From left, Thomas Krabacher, Robin Datel and Dennis Dingemans, geographers and local historians, are pictured at the grand entrance to Woodland's Beamer Park neighborhood. They'll talk about their new book, "Woodland," published by Arcadia Press, and sign copies from 11 a.m. to 12:30 p.m. Saturday at the Hattie Weber Museum, 445 C St. in downtown Davis. Courtesy photo


New book presents portrait of Woodland history

By From page A3 | January 20, 2012

A new photo-centric book on the history of Woodland tells not only the story of a city, but also of the surrounding area through the eyes and photos of local residents.

“Images of America: Woodland,” written and compiled by local geographers and history buffs Robin Datel, Dennis Dingemans and Thomas Krabacher, is a collection of historic images of Woodland’s past. The photos, which span from roughly 1860 to 1960, come from both public archives and the private collections of local families and organizations.

The book looks at Woodland through both a geographic and historic lens, a perspective due in no small part to its authors. The trio of geographers liked the idea of focusing on connections and how the surrounding region influences a city and vice versa.

“I think as geographers we were predisposed to like the connections theme — that a place comes to be not in isolation but because of its connections,” Datel said.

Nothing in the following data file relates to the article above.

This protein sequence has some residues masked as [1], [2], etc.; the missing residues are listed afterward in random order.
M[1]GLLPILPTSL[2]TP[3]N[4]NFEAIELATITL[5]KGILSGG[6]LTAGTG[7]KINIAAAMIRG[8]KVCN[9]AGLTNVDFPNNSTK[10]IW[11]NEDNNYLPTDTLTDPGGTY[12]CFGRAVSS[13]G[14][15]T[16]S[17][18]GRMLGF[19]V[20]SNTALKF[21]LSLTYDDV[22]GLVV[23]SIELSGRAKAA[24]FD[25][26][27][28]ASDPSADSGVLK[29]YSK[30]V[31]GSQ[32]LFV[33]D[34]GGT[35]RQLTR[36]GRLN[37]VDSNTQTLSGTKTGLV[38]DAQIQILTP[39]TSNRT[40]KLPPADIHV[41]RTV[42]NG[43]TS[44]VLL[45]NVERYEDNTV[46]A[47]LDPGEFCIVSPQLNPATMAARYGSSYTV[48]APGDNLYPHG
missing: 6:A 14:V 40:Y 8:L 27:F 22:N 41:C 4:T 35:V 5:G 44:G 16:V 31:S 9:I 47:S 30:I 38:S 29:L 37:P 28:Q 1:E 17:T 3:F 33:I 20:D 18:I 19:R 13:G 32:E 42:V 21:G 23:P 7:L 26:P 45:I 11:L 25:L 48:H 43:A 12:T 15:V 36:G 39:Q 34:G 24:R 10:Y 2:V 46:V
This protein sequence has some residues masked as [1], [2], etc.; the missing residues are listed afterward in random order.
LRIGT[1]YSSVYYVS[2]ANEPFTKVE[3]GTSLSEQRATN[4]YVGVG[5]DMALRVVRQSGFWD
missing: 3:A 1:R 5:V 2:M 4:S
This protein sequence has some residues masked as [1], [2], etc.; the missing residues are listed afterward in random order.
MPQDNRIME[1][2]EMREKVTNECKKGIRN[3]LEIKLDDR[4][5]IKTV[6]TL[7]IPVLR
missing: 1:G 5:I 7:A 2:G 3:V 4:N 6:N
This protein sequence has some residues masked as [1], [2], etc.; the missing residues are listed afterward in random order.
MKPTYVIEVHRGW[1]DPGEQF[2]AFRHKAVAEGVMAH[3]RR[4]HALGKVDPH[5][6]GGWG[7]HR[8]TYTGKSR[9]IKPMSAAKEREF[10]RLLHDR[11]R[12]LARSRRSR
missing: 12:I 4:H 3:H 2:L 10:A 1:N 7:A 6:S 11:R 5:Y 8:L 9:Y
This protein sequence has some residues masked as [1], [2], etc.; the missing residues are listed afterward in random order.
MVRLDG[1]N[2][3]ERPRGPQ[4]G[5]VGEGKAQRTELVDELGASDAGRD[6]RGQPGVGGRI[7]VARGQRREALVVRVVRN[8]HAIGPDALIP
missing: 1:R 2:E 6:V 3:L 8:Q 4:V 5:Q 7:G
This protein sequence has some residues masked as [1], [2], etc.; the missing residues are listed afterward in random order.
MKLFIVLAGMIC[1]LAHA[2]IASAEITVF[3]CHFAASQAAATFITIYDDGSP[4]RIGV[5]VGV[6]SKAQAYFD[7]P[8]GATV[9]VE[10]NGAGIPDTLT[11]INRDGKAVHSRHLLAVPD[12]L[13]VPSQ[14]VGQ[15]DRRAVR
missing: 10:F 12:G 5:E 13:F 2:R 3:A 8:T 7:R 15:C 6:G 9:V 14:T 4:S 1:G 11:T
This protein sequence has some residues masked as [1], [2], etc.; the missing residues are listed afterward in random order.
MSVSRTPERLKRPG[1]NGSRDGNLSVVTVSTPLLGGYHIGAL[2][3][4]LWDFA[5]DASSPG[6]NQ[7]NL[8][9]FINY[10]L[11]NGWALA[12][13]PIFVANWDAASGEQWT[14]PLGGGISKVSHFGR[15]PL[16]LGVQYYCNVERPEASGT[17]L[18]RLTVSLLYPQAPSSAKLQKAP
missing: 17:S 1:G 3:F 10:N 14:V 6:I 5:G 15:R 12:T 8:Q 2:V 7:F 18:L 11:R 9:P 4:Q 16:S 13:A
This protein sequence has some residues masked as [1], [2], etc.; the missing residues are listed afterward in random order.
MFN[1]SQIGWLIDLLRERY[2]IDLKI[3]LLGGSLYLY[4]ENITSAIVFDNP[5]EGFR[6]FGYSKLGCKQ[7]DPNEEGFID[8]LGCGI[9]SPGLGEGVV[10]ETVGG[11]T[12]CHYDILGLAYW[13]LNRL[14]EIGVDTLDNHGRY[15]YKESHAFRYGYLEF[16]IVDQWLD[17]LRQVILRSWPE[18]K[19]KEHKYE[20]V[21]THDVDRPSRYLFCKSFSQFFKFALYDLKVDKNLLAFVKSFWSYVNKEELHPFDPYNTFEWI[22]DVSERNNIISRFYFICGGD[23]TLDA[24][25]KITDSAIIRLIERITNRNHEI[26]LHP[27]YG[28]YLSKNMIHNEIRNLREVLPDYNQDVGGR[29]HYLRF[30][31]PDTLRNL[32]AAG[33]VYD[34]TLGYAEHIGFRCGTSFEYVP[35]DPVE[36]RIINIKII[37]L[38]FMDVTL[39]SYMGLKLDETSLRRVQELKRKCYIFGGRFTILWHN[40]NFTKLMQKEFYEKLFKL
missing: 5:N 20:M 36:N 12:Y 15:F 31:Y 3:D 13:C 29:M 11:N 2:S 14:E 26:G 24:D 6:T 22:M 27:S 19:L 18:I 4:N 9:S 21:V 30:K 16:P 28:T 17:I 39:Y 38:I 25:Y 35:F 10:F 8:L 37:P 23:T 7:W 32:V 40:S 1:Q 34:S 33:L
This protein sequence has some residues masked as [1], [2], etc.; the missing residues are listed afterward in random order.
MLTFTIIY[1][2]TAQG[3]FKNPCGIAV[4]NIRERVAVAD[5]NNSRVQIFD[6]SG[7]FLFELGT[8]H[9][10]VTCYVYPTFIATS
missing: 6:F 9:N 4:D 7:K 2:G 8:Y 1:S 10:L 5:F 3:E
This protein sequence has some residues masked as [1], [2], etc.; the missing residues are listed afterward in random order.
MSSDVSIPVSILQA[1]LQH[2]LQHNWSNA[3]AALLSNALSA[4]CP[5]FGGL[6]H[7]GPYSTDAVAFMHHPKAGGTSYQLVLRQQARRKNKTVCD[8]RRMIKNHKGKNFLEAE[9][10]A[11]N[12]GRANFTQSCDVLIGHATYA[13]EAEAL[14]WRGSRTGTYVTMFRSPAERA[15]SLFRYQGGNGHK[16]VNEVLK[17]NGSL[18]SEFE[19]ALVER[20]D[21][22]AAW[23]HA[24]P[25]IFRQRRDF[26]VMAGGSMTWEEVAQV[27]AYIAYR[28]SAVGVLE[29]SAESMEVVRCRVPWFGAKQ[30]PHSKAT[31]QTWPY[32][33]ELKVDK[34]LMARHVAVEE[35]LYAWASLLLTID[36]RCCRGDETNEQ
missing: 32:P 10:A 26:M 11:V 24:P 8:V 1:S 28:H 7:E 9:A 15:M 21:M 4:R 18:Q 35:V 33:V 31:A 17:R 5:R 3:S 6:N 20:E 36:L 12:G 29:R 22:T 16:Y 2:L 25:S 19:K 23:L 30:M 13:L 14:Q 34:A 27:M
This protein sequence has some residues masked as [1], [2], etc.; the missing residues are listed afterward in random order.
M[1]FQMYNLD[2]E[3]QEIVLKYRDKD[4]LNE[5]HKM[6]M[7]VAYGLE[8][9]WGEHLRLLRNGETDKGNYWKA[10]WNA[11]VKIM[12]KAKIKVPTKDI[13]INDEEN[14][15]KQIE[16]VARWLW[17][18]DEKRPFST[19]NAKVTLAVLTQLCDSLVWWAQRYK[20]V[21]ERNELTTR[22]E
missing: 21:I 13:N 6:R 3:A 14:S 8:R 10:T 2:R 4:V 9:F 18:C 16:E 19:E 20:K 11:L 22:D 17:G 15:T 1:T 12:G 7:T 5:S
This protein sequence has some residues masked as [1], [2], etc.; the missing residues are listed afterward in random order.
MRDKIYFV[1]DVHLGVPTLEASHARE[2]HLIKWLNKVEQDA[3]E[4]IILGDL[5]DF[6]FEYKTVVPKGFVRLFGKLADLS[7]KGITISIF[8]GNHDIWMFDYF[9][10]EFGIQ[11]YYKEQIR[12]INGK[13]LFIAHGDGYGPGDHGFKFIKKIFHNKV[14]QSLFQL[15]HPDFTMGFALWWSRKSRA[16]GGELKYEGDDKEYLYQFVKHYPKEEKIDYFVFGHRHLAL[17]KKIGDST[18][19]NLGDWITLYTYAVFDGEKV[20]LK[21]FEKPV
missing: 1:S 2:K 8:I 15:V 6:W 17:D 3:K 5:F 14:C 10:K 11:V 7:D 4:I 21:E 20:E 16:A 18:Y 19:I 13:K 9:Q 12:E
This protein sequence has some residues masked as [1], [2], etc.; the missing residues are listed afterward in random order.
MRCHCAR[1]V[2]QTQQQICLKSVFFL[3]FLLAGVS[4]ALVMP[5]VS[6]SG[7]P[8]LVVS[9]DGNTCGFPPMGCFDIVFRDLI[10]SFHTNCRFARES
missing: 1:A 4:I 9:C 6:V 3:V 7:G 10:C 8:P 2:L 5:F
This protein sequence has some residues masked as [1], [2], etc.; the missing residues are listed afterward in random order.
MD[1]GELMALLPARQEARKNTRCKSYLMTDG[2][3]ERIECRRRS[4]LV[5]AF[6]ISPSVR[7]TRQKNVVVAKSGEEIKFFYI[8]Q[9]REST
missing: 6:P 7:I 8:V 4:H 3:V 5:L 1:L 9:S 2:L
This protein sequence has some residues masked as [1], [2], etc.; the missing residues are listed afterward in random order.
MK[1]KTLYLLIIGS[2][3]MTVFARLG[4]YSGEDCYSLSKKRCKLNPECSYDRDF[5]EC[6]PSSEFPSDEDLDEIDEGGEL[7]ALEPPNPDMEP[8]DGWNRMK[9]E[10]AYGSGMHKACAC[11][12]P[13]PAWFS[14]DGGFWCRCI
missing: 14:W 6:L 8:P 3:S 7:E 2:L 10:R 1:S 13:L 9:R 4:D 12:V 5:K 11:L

“Woodland” chronicles moments in the city’s past, from the historical to the whimsical. The book also has its share of more lighthearted photos, such as pictures of the Yolo County “food fort,” a World War I-era display celebrating local agriculture.

Dingemans noted that in its early years, Woodland was blessed with a community of great photographers who documented the town. In the 1940s, the Woodland Camera Forum, a collection of local amateur photographers, began a project to take photos of local historical resources and buildings to preserve them for future generations, a goal the authors share.

“People drive by these old decaying buildings and just pay no attention to them day after day,” Datel said.  “But when you take a photo and put it in a frame or a book, it draws people’s attention to them and they begin to ask questions and become concerned about (these landmarks) and start taking care of them.”

Families often have old photos that date back generations tucked away in photo albums, noted the authors, and they hope that “Woodland” will encourage people to share these photos and become more involved in the preservation of local history.

“We knew there was buried treasure out there, but we definitely didn’t uncover all of it,” Dingemans said.

The authors will be at the Hattie Weber Museum, 445 C St. in Central Park, from 11 a.m. to 12:30 p.m. Saturday with copies of the book for sale. Next week, they will give a presentation on a selection of photos from the book at 7:30 p.m. Friday, Jan. 27, at The Avid Reader, 617 Second St. in downtown Davis.

— Enterprise correspondent Ruth Krabacher is the daughter of “Woodland” co-author Thomas Krabacher.

Ruth Krabacher

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